The agreements also include performance bonuses -- a staple of many player contracts. Stating his belief in the concept of "incentive compensation," Neukom did not divulge specifics of the bonuses, but it's believed they're tied to the Giants' victory totals and any postseason appearances the club might make. Neukom indicated as such by describing the bonuses as "psychic as well as monetary awards [for] a job well done, baseball well played."
Asked during a conference call if the option year in both contracts would become guaranteed if enough performance levels were reached, Neukom neither confirmed nor denied this was so, saying that he "will bring all that together in the second year [of the deals]."
Regarding the two-year base length of each contract, Neukom said that upper managemnt "wanted to afford Brian and Bruce some reasonable job security and have them understand that we're committed to their leadership going forward. ... It seemed like the right balance in terms of providing two critically important people with time to take us to the next level."
The Giants reached a new level in 2009, improving to 88-74 from 72-90 and remaining in postseason contention through 158 games. Their surge, which ended a stretch of four consecutive losing seasons, virtually guaranteed that Sabean and Bochy would be retained, though Neukom stuck to his initial declaration that both men would be evaluated after the season ended.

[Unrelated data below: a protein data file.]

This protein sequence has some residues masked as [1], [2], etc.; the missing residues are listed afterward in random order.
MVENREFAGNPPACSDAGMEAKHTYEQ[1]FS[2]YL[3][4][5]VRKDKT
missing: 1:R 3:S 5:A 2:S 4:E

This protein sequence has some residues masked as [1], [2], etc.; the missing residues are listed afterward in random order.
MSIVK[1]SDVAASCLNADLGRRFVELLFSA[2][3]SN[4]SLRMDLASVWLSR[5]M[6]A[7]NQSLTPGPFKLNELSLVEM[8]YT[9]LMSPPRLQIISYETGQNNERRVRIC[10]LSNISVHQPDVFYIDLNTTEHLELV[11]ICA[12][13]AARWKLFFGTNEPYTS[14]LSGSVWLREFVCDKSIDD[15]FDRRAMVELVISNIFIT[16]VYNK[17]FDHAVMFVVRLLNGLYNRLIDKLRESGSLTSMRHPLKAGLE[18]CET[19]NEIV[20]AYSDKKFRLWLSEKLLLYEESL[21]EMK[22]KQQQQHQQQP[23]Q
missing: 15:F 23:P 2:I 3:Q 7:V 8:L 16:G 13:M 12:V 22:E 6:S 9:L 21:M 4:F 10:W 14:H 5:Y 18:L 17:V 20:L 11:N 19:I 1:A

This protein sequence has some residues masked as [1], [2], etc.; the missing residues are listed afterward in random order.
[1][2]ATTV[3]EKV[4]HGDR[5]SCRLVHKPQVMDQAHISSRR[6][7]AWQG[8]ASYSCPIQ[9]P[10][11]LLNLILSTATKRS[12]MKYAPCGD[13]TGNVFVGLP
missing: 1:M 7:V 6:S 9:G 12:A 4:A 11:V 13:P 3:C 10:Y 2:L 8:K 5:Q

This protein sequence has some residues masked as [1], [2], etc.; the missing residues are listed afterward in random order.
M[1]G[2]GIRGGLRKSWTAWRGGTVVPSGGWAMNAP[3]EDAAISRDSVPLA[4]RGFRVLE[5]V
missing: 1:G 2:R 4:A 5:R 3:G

The performance of San Francisco's Minor League affiliates also reflected well upon Sabean. They finished a combined 463-305 for a .603 winning percentage, the best in organized baseball. Three of the seven teams won league titles.
Said Neukom, "At the end of the day, it's your general manager who's in charge of player development and baseball operations and finding the right field manager. If anybody deserves credit for this year's turnaround, it's these two people, Brian and Bruce."
In his 13th year as GM, Sabean not only has remained in his post longer than any of his Giants predecessors but also has the longest tenure with the same club among active general managers. His teams have compiled a .532 winning percentage (1,120-984), 12th highest among all GMs since 1950.
Sabean, 53, expressed sincere appreciation for the "vote of confidence" Neukom bestowed. "We knew the importance of this year," Sabean said, thanking Bochy, Giants players and "so many people behind the scenes" for their "hard and consistent work."
Bochy, 54, enters his fourth year as Giants manager after steering the San Diego Padres to four postseason appearances in 12 years. His 15-year streak as a manager is the fourth longest among active skippers, trailing Tony La Russa (31 years), Bobby Cox and Joe Torre (20 apiece).
Echoing Sabean, Bochy called himself "deeply honored" but added, "We do have some work to do." Despite its improved record, San Francisco finished third in the NL West behind Los Angeles, which has reached the League Championship Series, and Colorado, which outlasted the Giants to win the Wild Card.
Bochy insisted that he didn't dwell on his employment future during the season. "I was more caught up in making sure [the players] knew how good they are," he said.
Scattered speculation had circulated regarding the Giants' possible interest in La Russa, who hasn't confirmed whether he'll return to the St. Louis Cardinals. But Neukom indicated that he didn't seriously consider alternatives to Bochy or Sabean.
"This was relatively easy since the team played so well and the results were positive," Neukom said.
Sabean said he anticipated no major changes in his front-office personnel. Bochy said he and Sabean would continue to discuss the futures of the members of the coaching staff.